Sex and death are inextricably linked in many of De Palma’s films, and it all starts here. Naive Karen (Margo Norton) desperately wants to help Christopher, a true “photo artist” who only works the porno beat to raise enough money to divorce his wife. She’s posed nude for him from time to time—“I’m not a child” she tells concerned friend Tracey (Andra Akers), and when Tracey pulls grandma’s jewels out of the bank, Karen sees a way to finance Christopher’s freedom. All too grateful, Christopher beds her on his porn set (a walleyed long shot where he turns off the lighting equipment arrayed around the mattress on the floor is particularly portentous) and soon after the girl’s been killed with an ice pick. In the eye, naturally. The rest of the film replays the events surrounding the murder from each character’s perspective (split screen makes an appearance)—and by the end some of the film’s exuberant energy’s worn off through repetition. However, if you’re really looking for “classic” De Palma in chrysalis, start here. Also of note: though he appeared in The Wedding Party, Murder a la Mod’s our first run-in with the real, really creepy William Finley, who’s still making appearances for the filmmaker.

De Palma: The Political Animal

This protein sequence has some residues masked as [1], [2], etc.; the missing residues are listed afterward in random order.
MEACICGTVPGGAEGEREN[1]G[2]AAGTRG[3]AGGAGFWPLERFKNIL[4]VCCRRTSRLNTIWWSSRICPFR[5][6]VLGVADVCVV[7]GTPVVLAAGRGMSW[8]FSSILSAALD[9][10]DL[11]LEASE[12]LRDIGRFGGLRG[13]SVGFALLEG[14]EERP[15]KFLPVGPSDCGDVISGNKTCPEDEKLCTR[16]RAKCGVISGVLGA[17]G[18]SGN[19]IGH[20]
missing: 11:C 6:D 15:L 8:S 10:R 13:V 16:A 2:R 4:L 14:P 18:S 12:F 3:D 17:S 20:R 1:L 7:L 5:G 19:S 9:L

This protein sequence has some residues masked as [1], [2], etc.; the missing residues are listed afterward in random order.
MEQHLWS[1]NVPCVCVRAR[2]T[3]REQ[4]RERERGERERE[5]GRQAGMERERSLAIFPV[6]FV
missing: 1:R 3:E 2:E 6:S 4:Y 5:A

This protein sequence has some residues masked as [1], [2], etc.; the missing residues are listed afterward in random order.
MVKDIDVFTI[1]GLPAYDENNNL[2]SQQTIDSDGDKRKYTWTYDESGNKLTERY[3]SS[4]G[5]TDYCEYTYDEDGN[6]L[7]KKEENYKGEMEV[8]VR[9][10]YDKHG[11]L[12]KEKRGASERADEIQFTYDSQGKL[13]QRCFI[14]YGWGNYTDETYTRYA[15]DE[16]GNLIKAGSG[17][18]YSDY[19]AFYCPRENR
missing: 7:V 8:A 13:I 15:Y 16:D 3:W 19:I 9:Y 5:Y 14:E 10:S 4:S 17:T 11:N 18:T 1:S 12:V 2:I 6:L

If you saw Greetings (1969), then went on and watched Dressed to Kill, you might think them the work of two completely different filmmakers. By his third feature, De Palma had upgraded to color, but the work is still gritty, improvisatory, and reliant on lengthy stationary set-ups, far from the ornate precision of his late Seventies work. Greetings follows three friends through a series of New York-based sketches that bear only tenuous relation to each other; if not for the film’s intense forward velocity, all the raw materials would certainly fall apart. Paul (Jonathan Warden) is trying to dodge the draft while testing the waters of computer dating; Jon (Robert De Niro) is giving “amateur” filmmaking a shot; and Lloyd (Gerrit Graham) is a JFK conspiracy nut trying to ferret out the truth of the assassination. The three are introduced in a lengthy, bravura sequence where Lloyd and Jon provide increasingly ridiculous draft-dodging advice as they shift venues: from a clothing store to a zoo, a random apartment, a public bathroom and finally a bar. The first half-hour neatly captures a sense of early twenties aimlessness, where hanging out—wherever—is an end in itself; it’s jovial and feels at times not unlike Godard’s Band of Outsiders.